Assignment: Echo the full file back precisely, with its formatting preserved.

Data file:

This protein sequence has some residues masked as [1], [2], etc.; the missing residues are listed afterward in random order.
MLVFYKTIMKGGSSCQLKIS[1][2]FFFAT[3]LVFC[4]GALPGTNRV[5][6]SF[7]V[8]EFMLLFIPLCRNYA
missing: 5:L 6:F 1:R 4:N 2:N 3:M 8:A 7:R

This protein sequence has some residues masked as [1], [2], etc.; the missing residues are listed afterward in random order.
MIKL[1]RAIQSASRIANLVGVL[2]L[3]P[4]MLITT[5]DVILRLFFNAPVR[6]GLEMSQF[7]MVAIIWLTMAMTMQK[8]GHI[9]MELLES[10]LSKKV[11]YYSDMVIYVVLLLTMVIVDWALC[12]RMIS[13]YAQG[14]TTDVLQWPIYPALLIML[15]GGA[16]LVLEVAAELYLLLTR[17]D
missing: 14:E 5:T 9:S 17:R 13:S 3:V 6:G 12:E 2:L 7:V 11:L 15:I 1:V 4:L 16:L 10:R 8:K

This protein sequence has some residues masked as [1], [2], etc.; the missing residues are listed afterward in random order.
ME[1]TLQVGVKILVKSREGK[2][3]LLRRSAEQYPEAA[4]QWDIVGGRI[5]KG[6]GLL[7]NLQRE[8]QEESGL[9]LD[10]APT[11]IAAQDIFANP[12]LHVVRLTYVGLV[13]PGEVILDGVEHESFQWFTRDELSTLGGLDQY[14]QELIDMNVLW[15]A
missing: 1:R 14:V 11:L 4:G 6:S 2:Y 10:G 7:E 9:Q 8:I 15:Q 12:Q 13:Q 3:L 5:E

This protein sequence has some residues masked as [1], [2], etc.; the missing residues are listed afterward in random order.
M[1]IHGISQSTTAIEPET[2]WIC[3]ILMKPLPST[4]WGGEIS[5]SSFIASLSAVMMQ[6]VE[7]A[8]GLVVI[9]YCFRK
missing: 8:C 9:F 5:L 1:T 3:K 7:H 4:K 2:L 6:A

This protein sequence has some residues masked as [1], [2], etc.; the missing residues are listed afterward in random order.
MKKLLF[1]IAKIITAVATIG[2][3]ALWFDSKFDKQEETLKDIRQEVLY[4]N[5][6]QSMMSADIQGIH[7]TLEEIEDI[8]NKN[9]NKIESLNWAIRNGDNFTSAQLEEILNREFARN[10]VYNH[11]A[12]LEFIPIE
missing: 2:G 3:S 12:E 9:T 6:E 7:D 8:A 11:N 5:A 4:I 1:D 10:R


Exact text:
This protein sequence has some residues masked as [1], [2], etc.; the missing residues are listed afterward in random order.
MLVFYKTIMKGGSSCQLKIS[1][2]FFFAT[3]LVFC[4]GALPGTNRV[5][6]SF[7]V[8]EFMLLFIPLCRNYA
missing: 5:L 6:F 1:R 4:N 2:N 3:M 8:A 7:R

This protein sequence has some residues masked as [1], [2], etc.; the missing residues are listed afterward in random order.
MIKL[1]RAIQSASRIANLVGVL[2]L[3]P[4]MLITT[5]DVILRLFFNAPVR[6]GLEMSQF[7]MVAIIWLTMAMTMQK[8]GHI[9]MELLES[10]LSKKV[11]YYSDMVIYVVLLLTMVIVDWALC[12]RMIS[13]YAQG[14]TTDVLQWPIYPALLIML[15]GGA[16]LVLEVAAELYLLLTR[17]D
missing: 14:E 5:T 9:S 17:R 13:S 3:V 6:G 12:E 2:L 7:V 11:L 15:I 1:V 4:L 16:L 10:R 8:K

This protein sequence has some residues masked as [1], [2], etc.; the missing residues are listed afterward in random order.
ME[1]TLQVGVKILVKSREGK[2][3]LLRRSAEQYPEAA[4]QWDIVGGRI[5]KG[6]GLL[7]NLQRE[8]QEESGL[9]LD[10]APT[11]IAAQDIFANP[12]LHVVRLTYVGLV[13]PGEVILDGVEHESFQWFTRDELSTLGGLDQY[14]QELIDMNVLW[15]A
missing: 1:R 14:V 11:L 4:G 6:S 2:Y 10:G 7:E 9:Q 8:I 15:Q 12:Q 13:Q 3:L 5:E

This protein sequence has some residues masked as [1], [2], etc.; the missing residues are listed afterward in random order.
M[1]IHGISQSTTAIEPET[2]WIC[3]ILMKPLPST[4]WGGEIS[5]SSFIASLSAVMMQ[6]VE[7]A[8]GLVVI[9]YCFRK
missing: 8:C 9:F 5:L 1:T 3:K 7:H 4:K 2:L 6:A

This protein sequence has some residues masked as [1], [2], etc.; the missing residues are listed afterward in random order.
MKKLLF[1]IAKIITAVATIG[2][3]ALWFDSKFDKQEETLKDIRQEVLY[4]N[5][6]QSMMSADIQGIH[7]TLEEIEDI[8]NKN[9]NKIESLNWAIRNGDNFTSAQLEEILNREFARN[10]VYNH[11]A[12]LEFIPIE
missing: 2:G 3:S 12:E 9:T 6:E 7:D 8:A 11:N 5:A 4:I 1:D 10:R